Congress should encourage, not eliminate, competition in spaceflight

Congress should encourage, not eliminate, competition in spaceflight
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Republicans and Democrats agree that state-created monopolies are typically far from ideal. Unfortunately, however, Section 1615 of one version of the National Defense Authorization Agreement (NDAA) may create yet another government-manufactured monopoly, this time in spaceflight, if the Armed Services Conference Committee does not act. 

The committee, which is currently reviewing the legislation, must take a stand for taxpayers and our national security by striking the language from the bill.

Currently, the United States’ fleet of rockets that delivers national security payload to space, known as the Evolved Expendable Launch Program (EELV), include the Atlas V fleet, SpaceX Falcon 9, and the Delta IV fleet. Due to the age of the Delta IV and the Atlas V fleet’s dependence on RD-180 engines — Russian-made rockets — the DoD is pursuing public-private partnerships to create new replacement engines.


However, to preserve competition, more than new engines will likely be needed. In 2016 testimony to the Senate Armed Services Committee, the secretary of the Air Force and under secretary of defense for acquisition, technology, and logistics wrote that “extensive design and engineering changes” due to replacing the RD-180 with a new engine would “ultimately result in a new launch system, which would require certification.” By prohibiting the development of new launch systems, Section 1615 will eviscerate the delicate process already being undertaken to create a robust and sustainable replacement for the previous generation of rockets.

The White House “strongly objects” to Section 1615 for this very reason — because it “ignores key recommendations of the committee’s independent panel of experts, who proposed broad funding at the launch-system level.” According to the administration, Congress’ benign neglect of the experts’ recommendations will “limit domestic competition, which will increase taxpayer costs by several billions of dollars through FY 2027 and stifle innovation.”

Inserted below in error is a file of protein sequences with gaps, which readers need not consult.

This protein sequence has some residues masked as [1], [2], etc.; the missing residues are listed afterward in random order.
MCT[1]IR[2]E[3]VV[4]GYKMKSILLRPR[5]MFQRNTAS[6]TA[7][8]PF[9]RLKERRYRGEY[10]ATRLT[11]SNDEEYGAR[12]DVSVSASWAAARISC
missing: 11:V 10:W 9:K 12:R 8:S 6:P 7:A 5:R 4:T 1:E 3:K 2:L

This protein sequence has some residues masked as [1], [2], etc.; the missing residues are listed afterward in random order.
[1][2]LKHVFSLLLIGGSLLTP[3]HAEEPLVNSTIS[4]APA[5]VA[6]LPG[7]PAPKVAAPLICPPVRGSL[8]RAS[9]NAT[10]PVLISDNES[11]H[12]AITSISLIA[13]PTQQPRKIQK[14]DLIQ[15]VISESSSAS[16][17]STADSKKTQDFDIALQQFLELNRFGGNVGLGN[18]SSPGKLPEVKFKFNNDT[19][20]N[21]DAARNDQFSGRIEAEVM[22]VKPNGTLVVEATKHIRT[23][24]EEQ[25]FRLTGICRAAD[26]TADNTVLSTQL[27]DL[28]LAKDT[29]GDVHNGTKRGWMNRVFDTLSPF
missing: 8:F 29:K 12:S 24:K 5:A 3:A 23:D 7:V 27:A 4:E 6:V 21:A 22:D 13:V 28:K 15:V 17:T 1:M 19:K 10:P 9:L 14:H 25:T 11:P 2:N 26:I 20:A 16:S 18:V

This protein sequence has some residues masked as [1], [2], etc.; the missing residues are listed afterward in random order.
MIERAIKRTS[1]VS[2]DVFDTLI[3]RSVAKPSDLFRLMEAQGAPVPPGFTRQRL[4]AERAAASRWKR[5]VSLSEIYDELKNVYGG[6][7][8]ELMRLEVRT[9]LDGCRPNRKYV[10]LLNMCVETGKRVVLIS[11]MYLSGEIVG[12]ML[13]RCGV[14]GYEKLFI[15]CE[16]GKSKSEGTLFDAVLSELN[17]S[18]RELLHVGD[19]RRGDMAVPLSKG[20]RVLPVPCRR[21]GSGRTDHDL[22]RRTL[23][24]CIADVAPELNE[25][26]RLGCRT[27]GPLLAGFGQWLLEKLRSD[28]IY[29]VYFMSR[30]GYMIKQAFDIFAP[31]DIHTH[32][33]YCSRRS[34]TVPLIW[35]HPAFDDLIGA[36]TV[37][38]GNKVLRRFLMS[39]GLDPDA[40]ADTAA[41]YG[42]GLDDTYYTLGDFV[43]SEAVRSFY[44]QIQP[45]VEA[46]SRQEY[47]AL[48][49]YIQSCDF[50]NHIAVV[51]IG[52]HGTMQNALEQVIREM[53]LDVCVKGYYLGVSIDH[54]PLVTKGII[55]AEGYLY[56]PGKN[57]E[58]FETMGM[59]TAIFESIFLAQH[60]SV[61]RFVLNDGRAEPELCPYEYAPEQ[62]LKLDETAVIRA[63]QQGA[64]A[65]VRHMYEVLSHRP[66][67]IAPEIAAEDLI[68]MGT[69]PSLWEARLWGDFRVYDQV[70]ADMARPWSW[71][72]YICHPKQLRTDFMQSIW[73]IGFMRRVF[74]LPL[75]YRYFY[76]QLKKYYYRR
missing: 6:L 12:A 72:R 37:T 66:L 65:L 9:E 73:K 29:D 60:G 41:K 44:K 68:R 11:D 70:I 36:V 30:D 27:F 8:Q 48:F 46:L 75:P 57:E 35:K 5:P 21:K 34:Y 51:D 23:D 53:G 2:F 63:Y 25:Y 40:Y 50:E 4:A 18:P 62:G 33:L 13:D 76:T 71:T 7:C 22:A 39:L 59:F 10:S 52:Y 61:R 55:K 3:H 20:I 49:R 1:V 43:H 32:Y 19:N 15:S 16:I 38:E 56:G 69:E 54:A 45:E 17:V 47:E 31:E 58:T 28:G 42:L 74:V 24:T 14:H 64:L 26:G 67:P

Enter Elon Musk and his trio of companies — SolarCity, Tesla, and SpaceX — that have built themselves upon subsidies, tax incentives, and other forms of government aid. Section 1615 will continue that trend at the expense of the American people. To make matters worse, the funds will likely be in vain. The possible SpaceX near-monopoly arrangement could have severe societal costs, draining productivity from an otherwise highly-competitive field. 

Elon Musk’s effectiveness in leveraging these circumstances leaves the American taxpayer footing the bill. SpaceX has proven itself capable of competing with its industry peers. Ironically, SpaceX was heralded for bringing competition to a calcified industry when it burst onto the stage with its cost-lowering Falcon 9 rockets. Now, Musk’s company may be poised to return the industry to another era of stagnation, something that both sides of the aisle should detest.

The Pentagon will still need to rely on Russian engines for the better part of the next decade. One would guess that SpaceX’s next move would be to expedite the expiration of the RD-180s use, as it appears it has tried to do so in the past through lobbying.

Thankfully, Reps. Mike Coffman (R-Colo.) and Lamar Smith (R-Texas) were named to the Armed Services Conference Committee. Both have publicly criticized political favoritism aimed at SpaceX in the past. Even more promising for the prospect of change is the appointment of Rep. Adam SmithDavid (Adam) Adam SmithOn steel and aluminum trade, Trumpism still rules Overnight Defense & National Security — Presented by Boeing — Pentagon vows more airstrike transparency Schumer strikes deal with House, dropping push to link China, defense bills MORE (D-Wash.) to that committee. This member went so far as to sign onto an April letter to Secretary Mattis to express his support for investing in launch systems through cost-share partnerships. 

Hopefully, these members’ influence will put the final nails into Section 1615’s coffin, because with that language, the NDAA is nothing more than a case study for further failing in government. Congress is becoming increasingly distant from the constituents who placed their faith in them as it becomes intertwined with lobbyists and industry funds. Although both parties say that is time to stop this trend, failing to pass the NDAA without Section 1615 would signal that legislation is again being sold to the highest bidder.

Martha Boneta is the executive vice president of Citizens for the Republic, a conservative nonprofit.